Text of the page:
Moscow reiterated on Tuesday it may deploy Iskander theater ballistic missiles in the Baltic exclave of Kaliningrad that will be capable of effectively engaging elements of the U.S. missile defense system in Poland.
The missile defense system in Poland does not jeopardize Russia’s nuclear forces, Army General Nikolai Makarov, chief of the General Staff of the Russian Armed Forces, said.
“However, if it is modernized…it could affect our nuclear capability and in that case a political decision may be made to deploy Iskander systems in the Kaliningrad region,” he said in an interview with RT television.
“But that will be a political decision,” he stressed. “So far there is no such need.”
NATO members agreed to create a missile shield over Europe to protect it against ballistic missiles launched by so-called rogue states, for example Iran and North Korea, at a summit in Lisbon, Portugal, in 2010.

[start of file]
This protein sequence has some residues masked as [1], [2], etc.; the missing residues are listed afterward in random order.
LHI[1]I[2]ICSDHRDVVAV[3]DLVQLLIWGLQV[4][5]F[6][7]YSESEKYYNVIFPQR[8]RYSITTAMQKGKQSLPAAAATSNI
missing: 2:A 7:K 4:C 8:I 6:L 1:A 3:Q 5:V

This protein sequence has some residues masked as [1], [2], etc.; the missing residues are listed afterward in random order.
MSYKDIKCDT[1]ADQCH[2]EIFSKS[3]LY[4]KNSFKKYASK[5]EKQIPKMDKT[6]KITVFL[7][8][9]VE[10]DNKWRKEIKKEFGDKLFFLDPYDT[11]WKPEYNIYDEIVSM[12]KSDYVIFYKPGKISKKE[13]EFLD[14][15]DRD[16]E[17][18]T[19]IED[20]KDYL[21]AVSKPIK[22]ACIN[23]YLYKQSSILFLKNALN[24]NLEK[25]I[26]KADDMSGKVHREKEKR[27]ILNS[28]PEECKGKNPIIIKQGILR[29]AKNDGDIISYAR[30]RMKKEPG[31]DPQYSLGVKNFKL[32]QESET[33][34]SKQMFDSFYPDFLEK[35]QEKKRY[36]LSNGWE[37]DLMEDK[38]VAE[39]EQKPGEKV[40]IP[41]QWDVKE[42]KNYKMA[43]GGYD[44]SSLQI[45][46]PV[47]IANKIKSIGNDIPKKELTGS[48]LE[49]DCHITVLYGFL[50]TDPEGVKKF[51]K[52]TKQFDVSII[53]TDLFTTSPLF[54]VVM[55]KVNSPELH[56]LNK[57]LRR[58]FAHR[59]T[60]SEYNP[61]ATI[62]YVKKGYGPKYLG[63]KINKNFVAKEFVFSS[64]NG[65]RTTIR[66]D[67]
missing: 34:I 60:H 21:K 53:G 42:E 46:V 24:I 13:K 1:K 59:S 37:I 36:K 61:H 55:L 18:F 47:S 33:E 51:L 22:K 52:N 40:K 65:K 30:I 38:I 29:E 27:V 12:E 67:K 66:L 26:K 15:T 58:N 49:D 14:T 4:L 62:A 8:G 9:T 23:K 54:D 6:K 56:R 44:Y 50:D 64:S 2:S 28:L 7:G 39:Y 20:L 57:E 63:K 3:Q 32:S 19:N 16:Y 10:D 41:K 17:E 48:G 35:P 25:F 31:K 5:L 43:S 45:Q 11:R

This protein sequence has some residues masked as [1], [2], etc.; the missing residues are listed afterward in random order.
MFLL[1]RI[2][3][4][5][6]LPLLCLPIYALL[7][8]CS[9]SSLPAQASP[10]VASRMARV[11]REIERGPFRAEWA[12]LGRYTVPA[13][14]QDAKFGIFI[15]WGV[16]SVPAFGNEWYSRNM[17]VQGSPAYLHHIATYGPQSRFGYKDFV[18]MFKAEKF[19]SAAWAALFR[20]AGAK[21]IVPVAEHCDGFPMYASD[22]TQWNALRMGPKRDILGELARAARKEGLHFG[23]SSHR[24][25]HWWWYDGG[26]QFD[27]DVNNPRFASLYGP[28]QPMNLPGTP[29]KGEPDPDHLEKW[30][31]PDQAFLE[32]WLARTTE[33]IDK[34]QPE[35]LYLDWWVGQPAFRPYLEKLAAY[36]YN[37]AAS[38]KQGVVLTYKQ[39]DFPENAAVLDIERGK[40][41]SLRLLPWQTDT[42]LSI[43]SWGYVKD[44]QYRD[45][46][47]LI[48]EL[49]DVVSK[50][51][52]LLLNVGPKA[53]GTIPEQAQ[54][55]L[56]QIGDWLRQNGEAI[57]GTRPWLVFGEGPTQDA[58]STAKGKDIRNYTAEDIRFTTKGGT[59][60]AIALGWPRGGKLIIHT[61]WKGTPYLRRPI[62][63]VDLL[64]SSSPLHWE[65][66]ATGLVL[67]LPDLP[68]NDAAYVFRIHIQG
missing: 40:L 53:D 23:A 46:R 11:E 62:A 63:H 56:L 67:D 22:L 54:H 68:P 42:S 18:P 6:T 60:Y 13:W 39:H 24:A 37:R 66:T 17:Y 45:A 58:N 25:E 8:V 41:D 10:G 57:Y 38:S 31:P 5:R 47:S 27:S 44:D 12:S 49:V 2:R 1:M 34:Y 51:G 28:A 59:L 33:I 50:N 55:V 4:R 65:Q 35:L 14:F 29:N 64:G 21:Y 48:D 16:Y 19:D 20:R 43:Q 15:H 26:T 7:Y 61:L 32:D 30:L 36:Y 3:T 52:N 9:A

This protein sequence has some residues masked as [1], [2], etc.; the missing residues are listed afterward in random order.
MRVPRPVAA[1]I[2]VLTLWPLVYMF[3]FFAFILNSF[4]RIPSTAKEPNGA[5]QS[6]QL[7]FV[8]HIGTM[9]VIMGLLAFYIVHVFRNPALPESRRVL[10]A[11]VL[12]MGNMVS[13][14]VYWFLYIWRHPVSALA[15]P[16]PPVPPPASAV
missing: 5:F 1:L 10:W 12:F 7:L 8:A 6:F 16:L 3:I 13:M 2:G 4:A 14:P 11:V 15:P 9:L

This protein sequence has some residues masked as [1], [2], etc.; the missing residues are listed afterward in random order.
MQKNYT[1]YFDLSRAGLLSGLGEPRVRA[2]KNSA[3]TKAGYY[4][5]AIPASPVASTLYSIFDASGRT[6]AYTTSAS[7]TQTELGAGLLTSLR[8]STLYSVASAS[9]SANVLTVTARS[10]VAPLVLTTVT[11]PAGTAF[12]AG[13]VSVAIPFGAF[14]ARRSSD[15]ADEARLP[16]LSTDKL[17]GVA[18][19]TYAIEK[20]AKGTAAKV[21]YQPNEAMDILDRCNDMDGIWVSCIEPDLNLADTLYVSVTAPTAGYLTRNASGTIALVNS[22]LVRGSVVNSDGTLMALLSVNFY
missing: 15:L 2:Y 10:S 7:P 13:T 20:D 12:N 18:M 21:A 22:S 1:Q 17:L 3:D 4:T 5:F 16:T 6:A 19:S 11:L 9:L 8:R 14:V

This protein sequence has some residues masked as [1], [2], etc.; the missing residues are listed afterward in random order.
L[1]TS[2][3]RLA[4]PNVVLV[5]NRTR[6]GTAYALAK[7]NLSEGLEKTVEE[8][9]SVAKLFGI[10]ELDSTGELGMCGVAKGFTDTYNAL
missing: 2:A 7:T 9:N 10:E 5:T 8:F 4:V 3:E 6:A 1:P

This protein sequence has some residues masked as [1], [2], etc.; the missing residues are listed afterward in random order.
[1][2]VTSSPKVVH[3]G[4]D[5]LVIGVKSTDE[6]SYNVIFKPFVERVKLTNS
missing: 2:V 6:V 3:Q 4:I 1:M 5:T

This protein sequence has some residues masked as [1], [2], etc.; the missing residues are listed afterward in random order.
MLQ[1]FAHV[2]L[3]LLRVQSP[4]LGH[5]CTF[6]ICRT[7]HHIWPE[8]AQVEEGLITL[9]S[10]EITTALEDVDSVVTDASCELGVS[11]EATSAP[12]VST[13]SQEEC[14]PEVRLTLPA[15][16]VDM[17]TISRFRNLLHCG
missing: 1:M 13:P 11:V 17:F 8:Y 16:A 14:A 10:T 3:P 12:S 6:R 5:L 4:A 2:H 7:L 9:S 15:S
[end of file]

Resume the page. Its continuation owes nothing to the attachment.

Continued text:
Russia has strongly criticized NATO’s reluctance to provide written, legally binding guarantees that its European missile shield will not be directed against Moscow.
President Dmitry Medvedev has ordered an array of measures to strengthen the country’s missile defense capabilities to counter NATO’s shield, including the deployment of Iskander missiles on the border with Poland.
Iskander (SS-26 Stone) tactical missile system. INFOgraphics.